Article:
Why We Cheat


Cheating is to "act dishonestly or unfairly in order to gain an advantage". Most of us are guilty and we've all certainly heard about behavior in politics and sports that would be defined as cheating.

Why do we cheat? A recent study found the primary motivator is dread which is more powerful than the thought of a reward.

Makes sense! How averse are you to losing money, status, or a job promotion? We knew from past studies that men cheat more than women, and it's not exclusive to humans.

Even single celled organisms cheat. Some bacteria steal products made by others. Viruses take over cells to make copies of themselves. Among higher animals, the size of a brain's neocortex is associated with intelligence, and the larger it is, the more the animal exhibits deceptive behavior.

We're also learning from the new study that people who observed others cheating tended to cheat more. So, cheating is contagious! It's also enhanced when the situation makes it easy for them to be dishonest.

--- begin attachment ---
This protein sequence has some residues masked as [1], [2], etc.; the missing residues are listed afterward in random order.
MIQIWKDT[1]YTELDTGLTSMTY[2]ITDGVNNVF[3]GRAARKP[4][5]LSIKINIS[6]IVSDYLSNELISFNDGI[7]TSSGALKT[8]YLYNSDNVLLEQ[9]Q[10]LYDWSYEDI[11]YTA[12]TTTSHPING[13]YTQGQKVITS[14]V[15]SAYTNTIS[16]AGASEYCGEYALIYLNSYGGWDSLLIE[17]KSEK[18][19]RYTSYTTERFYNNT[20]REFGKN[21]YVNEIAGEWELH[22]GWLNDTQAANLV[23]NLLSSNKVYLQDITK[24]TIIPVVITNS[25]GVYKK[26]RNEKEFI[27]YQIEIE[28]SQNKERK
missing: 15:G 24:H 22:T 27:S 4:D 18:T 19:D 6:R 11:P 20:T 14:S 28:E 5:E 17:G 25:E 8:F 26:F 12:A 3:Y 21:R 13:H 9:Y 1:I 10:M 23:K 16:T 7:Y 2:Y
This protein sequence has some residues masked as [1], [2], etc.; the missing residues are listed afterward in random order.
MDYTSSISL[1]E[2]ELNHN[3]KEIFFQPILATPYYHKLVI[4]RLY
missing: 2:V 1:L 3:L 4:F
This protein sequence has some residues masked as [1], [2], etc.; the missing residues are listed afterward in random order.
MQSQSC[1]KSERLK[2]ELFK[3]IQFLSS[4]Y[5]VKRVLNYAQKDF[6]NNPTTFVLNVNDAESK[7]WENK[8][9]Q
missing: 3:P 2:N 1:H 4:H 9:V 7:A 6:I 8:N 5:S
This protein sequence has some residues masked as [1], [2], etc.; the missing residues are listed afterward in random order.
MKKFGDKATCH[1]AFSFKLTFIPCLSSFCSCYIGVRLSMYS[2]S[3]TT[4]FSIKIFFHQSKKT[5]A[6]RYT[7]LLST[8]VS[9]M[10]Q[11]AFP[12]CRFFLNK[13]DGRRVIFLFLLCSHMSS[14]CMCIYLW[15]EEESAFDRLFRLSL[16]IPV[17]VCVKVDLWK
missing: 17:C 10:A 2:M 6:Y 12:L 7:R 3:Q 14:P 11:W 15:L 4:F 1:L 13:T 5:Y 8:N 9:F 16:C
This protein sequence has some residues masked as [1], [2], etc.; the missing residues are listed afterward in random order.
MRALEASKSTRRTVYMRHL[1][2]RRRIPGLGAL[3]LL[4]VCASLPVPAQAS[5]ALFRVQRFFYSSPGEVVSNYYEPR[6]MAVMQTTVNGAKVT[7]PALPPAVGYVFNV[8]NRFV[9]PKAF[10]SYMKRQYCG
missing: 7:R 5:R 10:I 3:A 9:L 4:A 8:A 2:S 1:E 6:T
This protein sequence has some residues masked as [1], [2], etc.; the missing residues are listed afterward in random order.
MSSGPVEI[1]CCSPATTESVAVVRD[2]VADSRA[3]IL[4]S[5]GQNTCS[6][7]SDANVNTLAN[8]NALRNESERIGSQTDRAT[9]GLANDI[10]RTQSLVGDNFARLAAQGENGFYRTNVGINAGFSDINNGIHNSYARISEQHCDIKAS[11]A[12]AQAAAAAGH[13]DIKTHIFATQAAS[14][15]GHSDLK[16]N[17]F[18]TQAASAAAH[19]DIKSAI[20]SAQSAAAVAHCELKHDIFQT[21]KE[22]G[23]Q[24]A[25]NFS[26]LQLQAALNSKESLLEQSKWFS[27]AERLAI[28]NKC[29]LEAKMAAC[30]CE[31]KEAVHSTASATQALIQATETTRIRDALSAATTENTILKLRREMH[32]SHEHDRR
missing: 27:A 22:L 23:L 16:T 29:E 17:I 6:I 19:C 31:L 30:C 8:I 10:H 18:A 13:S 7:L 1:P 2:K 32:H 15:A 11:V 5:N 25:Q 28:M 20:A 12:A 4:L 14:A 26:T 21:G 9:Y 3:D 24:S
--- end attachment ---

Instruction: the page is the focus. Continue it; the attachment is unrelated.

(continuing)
Ultimately, people do it because they perceive real or imagined benefits. What's interesting about this is some research indicate creative people are likelier to cheat. Perhaps they're better at self-deception and rationalizing their behavior.

Because cheating wastes resources and lowers productivity, it needs to be discouraged. Research shows us harsh penalties don't work. Instead, people respond to education that emphasizes the cost and damage of cheating. And, Controlling it early in life is effective. We can't prevent all cheating but understanding it will allow us to limit this costly instinct.

More Information

Op-ed: Why people cheat and what needs to change
Why people cheat in sports, banking and science, according to researchers Ferric C. Fang and Arturo Casadevall.

Why We Cheat [PDF]
"Scientists are unraveling the causes of fraud and dishonesty and devising new strategies for rooting them out."